Instead of shelf liners I use press and seal wrap on my shelves. Super easy cleanup and you can just peel it off and redo it whenever needed.

  20. Lucy December 18th, 2013

    Lot of wasted space, could use the door to add wire racks for spices and such

  21. BevQB January 14th, 2014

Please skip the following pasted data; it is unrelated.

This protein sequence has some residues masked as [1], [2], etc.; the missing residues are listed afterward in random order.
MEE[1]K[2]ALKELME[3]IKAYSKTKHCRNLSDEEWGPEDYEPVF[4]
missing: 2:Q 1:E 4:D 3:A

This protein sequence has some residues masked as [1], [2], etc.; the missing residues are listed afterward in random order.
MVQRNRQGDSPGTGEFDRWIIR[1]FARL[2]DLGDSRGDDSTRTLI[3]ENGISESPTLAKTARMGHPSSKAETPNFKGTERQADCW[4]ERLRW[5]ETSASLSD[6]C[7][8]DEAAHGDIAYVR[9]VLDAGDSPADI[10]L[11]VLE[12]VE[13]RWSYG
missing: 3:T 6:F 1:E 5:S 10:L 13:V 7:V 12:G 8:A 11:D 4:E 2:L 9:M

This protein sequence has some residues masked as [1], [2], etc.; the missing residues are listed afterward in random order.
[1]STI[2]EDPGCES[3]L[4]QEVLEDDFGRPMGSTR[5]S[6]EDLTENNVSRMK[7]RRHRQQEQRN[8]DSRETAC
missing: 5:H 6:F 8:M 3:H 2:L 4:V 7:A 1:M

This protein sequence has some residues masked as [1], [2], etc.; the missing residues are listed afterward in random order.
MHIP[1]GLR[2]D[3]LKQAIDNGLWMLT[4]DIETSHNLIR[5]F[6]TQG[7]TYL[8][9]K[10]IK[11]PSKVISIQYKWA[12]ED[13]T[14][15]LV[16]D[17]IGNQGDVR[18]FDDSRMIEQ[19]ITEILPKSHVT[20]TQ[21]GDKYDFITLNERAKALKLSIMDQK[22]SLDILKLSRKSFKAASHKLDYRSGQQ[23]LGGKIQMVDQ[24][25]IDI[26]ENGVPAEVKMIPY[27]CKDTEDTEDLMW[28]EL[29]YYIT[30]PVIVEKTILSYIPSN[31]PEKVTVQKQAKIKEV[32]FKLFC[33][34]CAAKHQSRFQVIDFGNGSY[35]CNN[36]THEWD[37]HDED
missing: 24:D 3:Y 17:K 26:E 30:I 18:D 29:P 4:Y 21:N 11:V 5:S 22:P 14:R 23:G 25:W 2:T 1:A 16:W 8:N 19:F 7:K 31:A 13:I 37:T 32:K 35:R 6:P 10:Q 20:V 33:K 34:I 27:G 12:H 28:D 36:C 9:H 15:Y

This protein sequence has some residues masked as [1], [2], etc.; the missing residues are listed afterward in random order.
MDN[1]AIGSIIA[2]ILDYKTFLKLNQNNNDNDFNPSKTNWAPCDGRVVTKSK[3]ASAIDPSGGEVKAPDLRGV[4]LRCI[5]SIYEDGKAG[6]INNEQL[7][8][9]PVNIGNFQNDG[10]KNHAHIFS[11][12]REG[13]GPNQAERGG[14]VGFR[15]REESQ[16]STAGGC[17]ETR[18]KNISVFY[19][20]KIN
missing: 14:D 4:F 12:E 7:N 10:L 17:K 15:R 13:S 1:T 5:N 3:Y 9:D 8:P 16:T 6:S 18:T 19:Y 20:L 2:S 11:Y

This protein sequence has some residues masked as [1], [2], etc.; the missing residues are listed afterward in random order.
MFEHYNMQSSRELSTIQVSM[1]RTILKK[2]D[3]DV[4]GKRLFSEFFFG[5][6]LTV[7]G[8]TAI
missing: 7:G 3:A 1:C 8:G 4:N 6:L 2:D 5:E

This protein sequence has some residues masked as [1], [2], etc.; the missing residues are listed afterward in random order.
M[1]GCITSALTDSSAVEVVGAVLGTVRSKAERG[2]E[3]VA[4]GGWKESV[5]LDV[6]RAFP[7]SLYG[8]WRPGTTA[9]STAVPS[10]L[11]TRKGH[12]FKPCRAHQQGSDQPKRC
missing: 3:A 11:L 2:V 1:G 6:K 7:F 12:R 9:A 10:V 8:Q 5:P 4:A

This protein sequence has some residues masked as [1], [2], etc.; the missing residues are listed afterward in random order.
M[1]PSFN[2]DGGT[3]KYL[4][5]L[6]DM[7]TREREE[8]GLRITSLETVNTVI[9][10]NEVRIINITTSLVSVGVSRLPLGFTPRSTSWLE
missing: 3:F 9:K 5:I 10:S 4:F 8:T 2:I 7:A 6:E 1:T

We had a pantry moth infestation that lasted YEARS. Those critters are so hard to get rid of that some exterminators I called wouldn’t even come out. Even with a good exterminator and regular treatments, and constant vigilance, we’d get less of a population followed by a new population explosion. Airtight containers were no match for them. Sealed boxes of cake and cookie mixes and crackers were even breeding grounds. One day I realized that I had two cupboards where we had never seen moths or larvae. One was the appliance garage where our toaster sat and those moths should have been attracted to the toast crumbs. But do you know what else was in both those cupboards? My TEA BAGS! We threw everything out one more time, bought a few boxes of inexpensive tea and placed a box in each cupboard. We waited a couple of days before placing new food in the cupboards but left the boxes of tea bags in each one. Problem solved. There were a few strays that flew around for a couple of days but they didn’t find a place to breed. Our exterminator even told some of his other customers that it might be worth a try and it worked for every single one of them. I still keep a paper cup of teabags in every cupboard and have never had a problem with any kind of insect since then. In fact, they sometimes hitch a ride home with my husband who works in hardware store where the bird seed gets infested, but they don’t live long once they get in. I’m assuming it’s the tannic acid/tannins in the tea warding them off.